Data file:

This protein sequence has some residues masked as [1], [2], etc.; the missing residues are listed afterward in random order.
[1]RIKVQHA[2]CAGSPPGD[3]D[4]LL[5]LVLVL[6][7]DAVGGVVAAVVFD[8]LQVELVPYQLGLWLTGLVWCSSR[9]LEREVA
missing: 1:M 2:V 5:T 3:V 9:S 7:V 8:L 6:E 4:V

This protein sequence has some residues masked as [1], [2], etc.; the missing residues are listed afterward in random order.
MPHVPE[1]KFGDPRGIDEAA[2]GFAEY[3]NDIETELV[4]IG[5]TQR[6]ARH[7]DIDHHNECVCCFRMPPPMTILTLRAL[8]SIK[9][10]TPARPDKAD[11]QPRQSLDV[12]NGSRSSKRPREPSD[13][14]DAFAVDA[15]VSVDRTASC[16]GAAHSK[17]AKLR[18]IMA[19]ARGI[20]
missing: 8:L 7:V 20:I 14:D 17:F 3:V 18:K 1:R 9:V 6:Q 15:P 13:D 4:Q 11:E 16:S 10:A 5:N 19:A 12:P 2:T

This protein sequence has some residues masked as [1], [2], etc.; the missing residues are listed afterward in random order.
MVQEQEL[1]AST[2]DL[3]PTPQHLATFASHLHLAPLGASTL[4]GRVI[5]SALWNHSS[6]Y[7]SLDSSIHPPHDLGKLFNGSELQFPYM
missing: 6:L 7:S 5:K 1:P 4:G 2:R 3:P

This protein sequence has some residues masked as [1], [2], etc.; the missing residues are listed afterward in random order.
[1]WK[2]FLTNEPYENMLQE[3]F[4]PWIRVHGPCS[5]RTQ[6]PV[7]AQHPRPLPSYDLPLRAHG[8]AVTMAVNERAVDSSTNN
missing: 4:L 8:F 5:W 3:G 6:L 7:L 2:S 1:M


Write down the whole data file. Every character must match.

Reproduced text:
This protein sequence has some residues masked as [1], [2], etc.; the missing residues are listed afterward in random order.
[1]RIKVQHA[2]CAGSPPGD[3]D[4]LL[5]LVLVL[6][7]DAVGGVVAAVVFD[8]LQVELVPYQLGLWLTGLVWCSSR[9]LEREVA
missing: 1:M 2:V 5:T 3:V 9:S 7:V 8:L 6:E 4:V

This protein sequence has some residues masked as [1], [2], etc.; the missing residues are listed afterward in random order.
MPHVPE[1]KFGDPRGIDEAA[2]GFAEY[3]NDIETELV[4]IG[5]TQR[6]ARH[7]DIDHHNECVCCFRMPPPMTILTLRAL[8]SIK[9][10]TPARPDKAD[11]QPRQSLDV[12]NGSRSSKRPREPSD[13][14]DAFAVDA[15]VSVDRTASC[16]GAAHSK[17]AKLR[18]IMA[19]ARGI[20]
missing: 8:L 7:V 20:I 14:D 17:F 3:V 18:K 1:R 9:V 6:Q 15:P 13:D 4:Q 11:E 16:S 10:A 5:N 19:A 12:P 2:T

This protein sequence has some residues masked as [1], [2], etc.; the missing residues are listed afterward in random order.
MVQEQEL[1]AST[2]DL[3]PTPQHLATFASHLHLAPLGASTL[4]GRVI[5]SALWNHSS[6]Y[7]SLDSSIHPPHDLGKLFNGSELQFPYM
missing: 6:L 7:S 5:K 1:P 4:G 2:R 3:P

This protein sequence has some residues masked as [1], [2], etc.; the missing residues are listed afterward in random order.
[1]WK[2]FLTNEPYENMLQE[3]F[4]PWIRVHGPCS[5]RTQ[6]PV[7]AQHPRPLPSYDLPLRAHG[8]AVTMAVNERAVDSSTNN
missing: 4:L 8:F 5:W 3:G 6:L 7:L 2:S 1:M